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Missteps Rattle PacBell's New Internet Service


California's biggest phone company is mishandling one of the largest business opportunities in the telecommunications industry's history, failing to efficiently deliver high-speed Internet access to excited consumers and disaffecting tens of thousands in the process, according to public records and state regulators. Consumers who ordered the service from Pacific Bell are fuming over no-show installers, "lost" orders, and broken promises in the wake of a six-week systems meltdown at a company affiliate. PacBell not only neglected to inform customers about the extraordinary internal chaos it was experiencing, but the company only briefly halted its multimillion-dollar television and print advertising campaign for its digital subscriber line service, known as DSL. The flap has aroused anger among customers, thousands of whom still face weeks-long delays in getting service, and has affected several competitors and their customers who rely on the company's phone lines. State regulators, drawn in by skyrocketing complaints, have begun monitoring the situation. "By any reasonable measure, this has been an utter disaster. They have no clue what's going on, and their systems are breaking down," said John Navas, who owns a communications consulting firm and filed a complaint about PacBell's service with state regulators. "I got disgusted. I have finally had it with Pacific Bell, and I'm going to be moving on." DSL allows users to access the Internet at high speeds over their regular phone line without disrupting voice calls. It has become a critical and lucrative market for phone companies, who want to book the extra revenue and beat out cable companies selling a rival Internet service. Up to 9.3 million U.S. households will be DSL subscribers by 2003, representing billions of dollars each year in monthly fees, researchers estimate. While the ordering problems have been largely worked out, troubles remain with computer systems that handle phone-line testing, equipment inventory, installation appointments, billing and other tasks. Customers are feeling the pain in the form of double-billing errors, conflicting information about DSL availability, delayed installation and repairs and poorly trained technicians. Company executives acknowledge there are widespread problems and say they are working to fix them. The company has hired more employees, fixed many technical glitches and has begun offering some customers compensation in the form of free service for a few months. "Most of the orders, particularly in June and early July, were not flowing through the system completely. . . . They were getting stuck," said Michael Coe, a spokesman for SBC Communications, PacBell's parent. "Everything is significantly better, but we still need to improve." The company's missteps have affected at least 45,000 customers in California and thousands more in seven other states, many of whom have yet to receive the service they ordered as long ago as May. Fed-up consumers have been complaining to state regulators in droves. At the end of July, PacBell DSL customers had lodged 692 complaints with the California Public Utilities Commission, up from 162 for all of 1999. Complaints about all other DSL providers totaled 78 by the end of July, up from 49 for all of last year. "It was a real mess in May and June. . . . They were advertising a service that they were not in a position to provide in a timely manner," said PUC Commissioner Carl Wood, who has met with PacBell and the affiliate created to handle DSL service. But the PUC has little authority to act on service issues related to DSL, which is a premium offering and not directly regulated by state or federal agencies, Wood said. "It's extremely frustrating to have to give you these very lame answers . . . but we don't have either rules or enforcement mechanisms in place to deal with these things," Wood said. "My role right now is really to keep badgering them about it and to let them know that I'm watching the situation closely." PacBell's DSL troubles started at the end of May, when PacBell and its sister companies shifted their DSL Internet access operations to a newly created company, SBC Advanced Solutions Inc. Federal regulators mandated the switch in late 1999, when they approved the merger between SBC Communications and the Midwest phone company Ameritech. The move was designed to make sure PacBell and SBC's other phone company subsidiaries don't favor their own DSL business over rivals, such as Covad, Flashcom and others, who use PacBell phone lines for their own service. But when SBC activated Advanced Solutions units in California, Nevada, Texas, Oklahoma, Missouri, Kansas, Arkansas and Connecticut over Memorial Day weekend, there were immediate problems with equipment shortages, software glitches, and too few employees with too little training. SBC had only a few months to prepare for the changeover, but critics say the situation was made worse by a backlog of orders and the company's refusal to tell customers about the situation or to sufficiently reduce its advertising. Advanced Solutions officials won't say exactly how many DSL orders were delayed, purged or otherwise fumbled. When asked about a specific number, Advanced Solutions Chief Financial Officer Zeke Robertson said: "All of them that were in the pipeline during that time," including orders from competing Internet service companies. He later estimated that the number amounted to about 3% of the company's nationwide DSL orders so far this year. Advanced Solutions' troubles lasted more than 40 days, and PacBell had begun booking orders at a rate of 1,500 to 2,000 a day in California. Using the more conservative 1,500 rate and adjusting for weekends, at least 45,000 DSL orders were bungled in California alone. Competing Internet service provider EarthLink said Advanced Solutions' computer troubles prevented it from processing DSL orders for about 10 days. Advanced Solutions also lost all the customer orders from EarthLink and others that had been on hold at PacBell pending the installation of more DSL "ports" or other equipment. EarthLink had to resubmit orders using its own customer records, said Mike Lunsford, the company's executive vice president for broadband services. PacBell has been leading the charge into the DSL market, accounting for the majority of SBC's 435,000 high-speed access customers. At the end of July, PacBell had almost 300,000 DSL subscribers, a more than eightfold jump over July 1999, when PacBell had just 34,000 customers using DSL. But the rush to sign up customers could backfire if it severely tarnishes the company's reputation on the way. Many PacBell customers have been further irritated by the recent launch of another aggressive promotion for PacBell DSL--this one offering new customers a discounted Compaq computer with their fast Internet connection for $59.99 per month over two years. The base-level service costs $40 a month. The new campaign, arriving on the heels of the crippling technical breakdown, is indicative of the phone company's relentless push to sign up more customers even when its network and staff cannot handle the load. Robertson says the company tried to lessen the stress of the transition by stopping the DSL advertising during June and changing its installation appointments to 30 days from the order date. The unit also hired more than 2,000 new employees in California, and has begun sending out trucks to test phone lines in advance of installation appointments to reduce the chances of an unsuccessful customer visit. Newly available "self-installation" kits also could ease the staffing crunch. "The creation of [Advanced Solutions] has been quite a strain," Robertson said. "We put these things together in a very rapid time frame, and we didn't do very well at making sure all of that worked." Critics said the crisis stems from the company's determination to lock up a large share of DSL customers in one-year contracts to keep them from signing up with competitors. In spite of it all, PacBell's subscriber ranks continue to swell, and its order lines remain jammed. For PacBell, that's proof that most of its customers are happy with the service. For others, it illustrates the public's lack of choice and a strong demand for high-speed Internet access. "The marketing is still running out of control, the salespeople are working all out, and the poor [systems] guys are somehow supposed to make it all work," said Navas, the consultant. "But what they are selling is speed, and that is so awesome compared to a dial-up modem that it almost overwhelms any other consideration."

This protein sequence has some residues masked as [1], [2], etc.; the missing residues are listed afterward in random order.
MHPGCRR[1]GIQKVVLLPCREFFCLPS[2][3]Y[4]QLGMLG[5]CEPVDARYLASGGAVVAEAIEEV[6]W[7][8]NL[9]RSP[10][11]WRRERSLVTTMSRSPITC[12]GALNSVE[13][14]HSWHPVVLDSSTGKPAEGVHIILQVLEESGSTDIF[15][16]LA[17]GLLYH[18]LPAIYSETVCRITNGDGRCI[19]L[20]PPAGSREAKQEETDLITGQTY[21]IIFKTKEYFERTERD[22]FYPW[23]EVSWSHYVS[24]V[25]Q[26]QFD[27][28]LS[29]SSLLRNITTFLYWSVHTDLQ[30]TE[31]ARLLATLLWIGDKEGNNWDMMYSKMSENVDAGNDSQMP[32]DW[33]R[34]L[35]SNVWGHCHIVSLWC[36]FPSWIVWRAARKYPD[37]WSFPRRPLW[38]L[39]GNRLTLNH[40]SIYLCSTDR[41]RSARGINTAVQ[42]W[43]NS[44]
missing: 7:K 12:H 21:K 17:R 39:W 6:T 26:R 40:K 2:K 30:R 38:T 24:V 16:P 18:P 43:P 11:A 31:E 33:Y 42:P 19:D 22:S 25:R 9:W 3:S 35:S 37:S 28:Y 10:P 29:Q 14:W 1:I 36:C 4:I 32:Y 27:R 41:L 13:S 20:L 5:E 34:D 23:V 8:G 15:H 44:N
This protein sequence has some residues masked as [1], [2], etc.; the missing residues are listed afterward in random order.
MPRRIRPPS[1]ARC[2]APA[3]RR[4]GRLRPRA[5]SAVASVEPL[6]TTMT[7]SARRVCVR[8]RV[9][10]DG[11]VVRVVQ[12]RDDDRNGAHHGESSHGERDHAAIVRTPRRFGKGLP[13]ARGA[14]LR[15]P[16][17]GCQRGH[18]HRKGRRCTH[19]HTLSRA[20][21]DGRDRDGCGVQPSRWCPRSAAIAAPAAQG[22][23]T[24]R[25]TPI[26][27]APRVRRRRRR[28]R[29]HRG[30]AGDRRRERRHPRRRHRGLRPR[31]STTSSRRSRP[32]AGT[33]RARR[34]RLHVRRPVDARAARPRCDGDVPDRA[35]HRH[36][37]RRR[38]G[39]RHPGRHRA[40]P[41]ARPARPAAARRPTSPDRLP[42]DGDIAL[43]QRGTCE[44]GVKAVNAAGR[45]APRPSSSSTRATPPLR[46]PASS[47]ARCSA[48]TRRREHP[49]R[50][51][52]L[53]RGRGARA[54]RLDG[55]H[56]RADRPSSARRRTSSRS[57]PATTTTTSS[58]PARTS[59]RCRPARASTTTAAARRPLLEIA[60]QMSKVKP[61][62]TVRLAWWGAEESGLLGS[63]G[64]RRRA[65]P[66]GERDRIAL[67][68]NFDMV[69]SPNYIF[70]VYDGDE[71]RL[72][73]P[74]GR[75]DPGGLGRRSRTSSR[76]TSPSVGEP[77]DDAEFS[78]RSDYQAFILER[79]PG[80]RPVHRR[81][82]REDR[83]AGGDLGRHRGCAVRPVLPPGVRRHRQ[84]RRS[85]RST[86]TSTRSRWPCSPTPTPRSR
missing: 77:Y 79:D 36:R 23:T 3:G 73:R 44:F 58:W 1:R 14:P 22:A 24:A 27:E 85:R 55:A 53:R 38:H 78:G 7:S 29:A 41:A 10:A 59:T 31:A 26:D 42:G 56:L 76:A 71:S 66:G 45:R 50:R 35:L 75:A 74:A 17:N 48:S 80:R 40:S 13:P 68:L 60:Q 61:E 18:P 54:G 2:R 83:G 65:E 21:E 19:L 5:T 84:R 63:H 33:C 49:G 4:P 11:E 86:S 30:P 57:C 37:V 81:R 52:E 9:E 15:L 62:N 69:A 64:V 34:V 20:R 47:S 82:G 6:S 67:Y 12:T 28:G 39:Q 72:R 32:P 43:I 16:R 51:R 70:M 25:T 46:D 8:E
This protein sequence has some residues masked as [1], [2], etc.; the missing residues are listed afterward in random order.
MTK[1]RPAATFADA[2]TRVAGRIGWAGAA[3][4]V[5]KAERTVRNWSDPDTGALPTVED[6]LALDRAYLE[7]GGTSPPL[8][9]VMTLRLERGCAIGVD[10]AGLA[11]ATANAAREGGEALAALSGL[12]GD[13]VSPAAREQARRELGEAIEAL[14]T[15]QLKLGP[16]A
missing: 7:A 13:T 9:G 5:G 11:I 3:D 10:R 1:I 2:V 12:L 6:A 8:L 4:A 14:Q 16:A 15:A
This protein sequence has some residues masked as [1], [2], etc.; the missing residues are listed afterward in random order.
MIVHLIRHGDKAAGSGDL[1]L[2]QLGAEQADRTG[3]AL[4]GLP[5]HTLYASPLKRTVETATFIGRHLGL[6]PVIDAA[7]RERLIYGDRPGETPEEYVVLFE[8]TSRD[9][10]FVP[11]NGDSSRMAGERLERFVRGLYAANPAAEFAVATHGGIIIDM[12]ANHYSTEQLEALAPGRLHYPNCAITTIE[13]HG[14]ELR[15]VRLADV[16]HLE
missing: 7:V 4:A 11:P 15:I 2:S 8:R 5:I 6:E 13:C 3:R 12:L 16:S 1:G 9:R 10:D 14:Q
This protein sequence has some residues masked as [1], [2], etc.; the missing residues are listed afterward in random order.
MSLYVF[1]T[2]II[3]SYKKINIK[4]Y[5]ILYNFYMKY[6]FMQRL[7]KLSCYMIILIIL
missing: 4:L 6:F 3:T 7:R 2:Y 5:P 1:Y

-- Doris (, August 30, 2000